You don’t have to buy the most expensive product on the market to be safe. Look for reasonable prices and favourable customer reviews.
If you’re looking for a reputable CBD oil producer, Cibdol features all the hallmarks of a trustworthy brand, including stringent quality control from field to bottle. Harnessed using state-of-the-art CO₂ extraction, all Cibdol CBD oils use the finest non-GMO hemp grown without chemical fertilisers, pesticides, herbicides, or other toxic contaminants. We sell only the best, 100% natural CBD oil products with published batch testing to back up every product and every claim.
3. The price isn’t too good to be true
Research, as well as personal accounts, make it clear that CBD is a remarkable compound, but it’s not approved as a medical treatment by any government agency. That means it falls into the same category as vitamins and other supplements, and no company can legally claim that it treats or cures any medical condition, with a few very specific exceptions. If you’re looking at a CBD oil that makes claims like that, steer clear—it’s probably too good to be true.
Before buying CBD oil, check to see if the company has its products verified by independent testing facilities. A company you can trust will make these results public. The information might be on the bottle, the box it came in, on an insert, or published on the website. If you can’t find it there, then it is time to start asking questions. Most companies with consistently good results are so proud of them that they’ll make the reports easy to find.
Test results that you can view and verify are essential because they will state the levels of both CBD and THC, plus a heavy metals analysis. If you can’t find this information, be very wary.
If the product makes outlandish health claims, avoid it.
The negative effects of taking too much CBD may include upset stomach and diarrhea, according to the FDA, which also warns that CBD may potentially cause liver injury or negatively interact with other medications.
3. Inspect the label and ask for third-party test results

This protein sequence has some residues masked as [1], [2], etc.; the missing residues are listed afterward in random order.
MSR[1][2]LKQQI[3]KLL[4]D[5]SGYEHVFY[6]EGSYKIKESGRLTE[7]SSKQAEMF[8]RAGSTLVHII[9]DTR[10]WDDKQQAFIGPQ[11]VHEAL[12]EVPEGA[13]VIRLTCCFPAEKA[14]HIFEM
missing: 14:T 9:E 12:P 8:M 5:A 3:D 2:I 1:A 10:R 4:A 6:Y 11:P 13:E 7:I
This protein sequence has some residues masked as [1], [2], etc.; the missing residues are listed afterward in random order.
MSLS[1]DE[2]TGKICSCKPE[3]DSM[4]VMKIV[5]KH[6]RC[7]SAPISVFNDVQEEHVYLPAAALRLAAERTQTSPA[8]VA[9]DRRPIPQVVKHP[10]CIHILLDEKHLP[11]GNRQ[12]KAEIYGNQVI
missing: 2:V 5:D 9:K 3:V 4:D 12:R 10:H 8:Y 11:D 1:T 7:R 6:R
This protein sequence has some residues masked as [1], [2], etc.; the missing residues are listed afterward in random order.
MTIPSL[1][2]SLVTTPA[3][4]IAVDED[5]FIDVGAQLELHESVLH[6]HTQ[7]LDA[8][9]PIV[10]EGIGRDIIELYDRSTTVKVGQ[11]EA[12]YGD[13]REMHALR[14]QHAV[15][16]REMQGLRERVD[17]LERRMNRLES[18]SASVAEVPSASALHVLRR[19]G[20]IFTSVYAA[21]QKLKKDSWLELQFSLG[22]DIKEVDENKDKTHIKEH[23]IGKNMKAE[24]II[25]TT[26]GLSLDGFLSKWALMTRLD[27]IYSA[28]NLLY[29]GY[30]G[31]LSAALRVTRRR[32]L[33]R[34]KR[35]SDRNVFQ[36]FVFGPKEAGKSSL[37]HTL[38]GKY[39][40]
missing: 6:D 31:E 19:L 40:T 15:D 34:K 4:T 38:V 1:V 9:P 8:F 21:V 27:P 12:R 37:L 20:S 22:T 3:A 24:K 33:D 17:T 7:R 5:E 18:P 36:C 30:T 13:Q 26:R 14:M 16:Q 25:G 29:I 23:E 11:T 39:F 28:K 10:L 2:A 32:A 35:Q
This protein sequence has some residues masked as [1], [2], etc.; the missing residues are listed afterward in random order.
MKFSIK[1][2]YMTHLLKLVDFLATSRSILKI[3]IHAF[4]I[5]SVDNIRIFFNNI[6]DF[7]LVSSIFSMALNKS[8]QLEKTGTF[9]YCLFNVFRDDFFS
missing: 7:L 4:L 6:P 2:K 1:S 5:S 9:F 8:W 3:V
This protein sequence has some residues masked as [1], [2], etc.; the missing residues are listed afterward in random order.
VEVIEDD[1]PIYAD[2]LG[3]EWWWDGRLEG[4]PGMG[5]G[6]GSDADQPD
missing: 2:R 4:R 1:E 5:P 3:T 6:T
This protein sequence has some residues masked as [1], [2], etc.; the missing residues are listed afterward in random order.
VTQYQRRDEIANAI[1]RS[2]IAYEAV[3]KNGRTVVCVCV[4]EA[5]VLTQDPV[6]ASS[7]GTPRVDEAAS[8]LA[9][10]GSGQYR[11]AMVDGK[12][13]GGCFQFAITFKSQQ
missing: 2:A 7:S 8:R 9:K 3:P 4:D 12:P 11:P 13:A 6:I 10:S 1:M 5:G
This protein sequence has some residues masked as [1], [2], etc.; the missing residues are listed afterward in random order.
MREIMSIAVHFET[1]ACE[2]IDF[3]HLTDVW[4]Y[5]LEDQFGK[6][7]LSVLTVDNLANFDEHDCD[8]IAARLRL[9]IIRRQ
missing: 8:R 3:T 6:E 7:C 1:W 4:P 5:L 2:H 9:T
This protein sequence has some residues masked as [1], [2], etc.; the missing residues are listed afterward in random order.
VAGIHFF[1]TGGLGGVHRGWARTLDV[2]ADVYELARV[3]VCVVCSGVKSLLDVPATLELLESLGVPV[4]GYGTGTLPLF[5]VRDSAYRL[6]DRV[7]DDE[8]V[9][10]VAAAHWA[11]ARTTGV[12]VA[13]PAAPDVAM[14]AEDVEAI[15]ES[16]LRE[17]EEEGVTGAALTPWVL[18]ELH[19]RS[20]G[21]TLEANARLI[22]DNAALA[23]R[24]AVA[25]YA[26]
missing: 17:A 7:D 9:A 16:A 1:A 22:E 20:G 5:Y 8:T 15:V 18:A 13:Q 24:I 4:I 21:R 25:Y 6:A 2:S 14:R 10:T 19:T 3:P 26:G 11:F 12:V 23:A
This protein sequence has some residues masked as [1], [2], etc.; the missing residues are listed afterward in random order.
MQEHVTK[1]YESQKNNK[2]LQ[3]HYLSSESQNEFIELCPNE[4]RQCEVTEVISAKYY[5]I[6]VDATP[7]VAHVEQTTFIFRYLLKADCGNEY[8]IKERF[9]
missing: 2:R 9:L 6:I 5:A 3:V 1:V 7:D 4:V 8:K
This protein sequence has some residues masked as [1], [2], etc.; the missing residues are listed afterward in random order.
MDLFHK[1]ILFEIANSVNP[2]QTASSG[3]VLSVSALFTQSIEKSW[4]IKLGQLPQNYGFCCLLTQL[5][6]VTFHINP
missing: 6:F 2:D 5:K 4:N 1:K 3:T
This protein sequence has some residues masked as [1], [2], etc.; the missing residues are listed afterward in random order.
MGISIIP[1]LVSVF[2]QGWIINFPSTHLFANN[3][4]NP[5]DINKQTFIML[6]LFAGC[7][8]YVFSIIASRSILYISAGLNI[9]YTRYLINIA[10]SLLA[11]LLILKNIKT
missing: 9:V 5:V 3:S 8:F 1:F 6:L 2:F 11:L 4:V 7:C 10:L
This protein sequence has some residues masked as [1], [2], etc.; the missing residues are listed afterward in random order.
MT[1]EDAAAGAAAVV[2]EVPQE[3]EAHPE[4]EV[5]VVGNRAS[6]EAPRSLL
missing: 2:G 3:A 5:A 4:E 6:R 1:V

Cannabis reviewer Leafly recently tested 47 products and found that nearly half delivered within 20 percent of the advertised amount of CBD (getting within the 20 percent range is somewhat of an industry standard). Four, including Platinum X CBD Cherry Lollipops and CBD Living Water, delivered none at all.
“If a company promises 300 mg of CBD and actually delivers 300 mg, it’s probably not cutting corners in other areas,” according to Leafly.
Plenty of cannabis advocates scorn isolate and trumpet full-spectrum. (Although there’s no industry-wide definition of full-spectrum beyond it contains more than one cannabinoid.) The CBD works best when interacting with other elements in the plant, they claim. Terpenes and flavonoids found naturally in cannabis (the compounds that impact smell and flavor) can also have other effects, like making one feel relaxed or tired. Again, more research needs to be done to provide greater clarity here, but evangelists of the so-called entourage effect point to this 2011 study to bolster their arguments.
While the 2018 Farm Bill (or Agriculture Improvement Act) removed hemp-derived CBD from the list of illegal drugs, it also left the U.S. Food and Drug Administration (FDA) in charge of oversight. The agency has been clear that CBD-infused products are not approved for sale or use in humans or animals, but that hasn’t stopped some states from creating their own laws.
CBD oils are popular and therefore not cheap in the current market. A 1-ounce, or 30-milliliter, bottle of CBD oil can cost between $30 and $200. While it’s difficult to say what’s a fair price for CBD, a lab-tested product typically costs $50 to $60 per 1,000 milligrams.
Is CBD oil legal?
To meet federal legal criteria, CBD oil must contain no more than 0.3 percent THC. Photo by: Gina Coleman/Weedmaps
Some CBD oil labels are fraught with marketing terms and buzzwords that appear to signify medicinal value. Terms such as “organic,” “all-natural,” and even “pure” have no scientific meaning, and shouldn’t be considered a sign of a trustworthy CBD oil. Products claiming to contain hemp or hemp seed oil aren’t the same as hemp-derived CBD oil, and won’t necessarily contain any CBD. Cannabis-derived CBD oil is produced from cannabis plants that contain THC above 0.3%.
Most reputable CBD oils include the following information on their labels: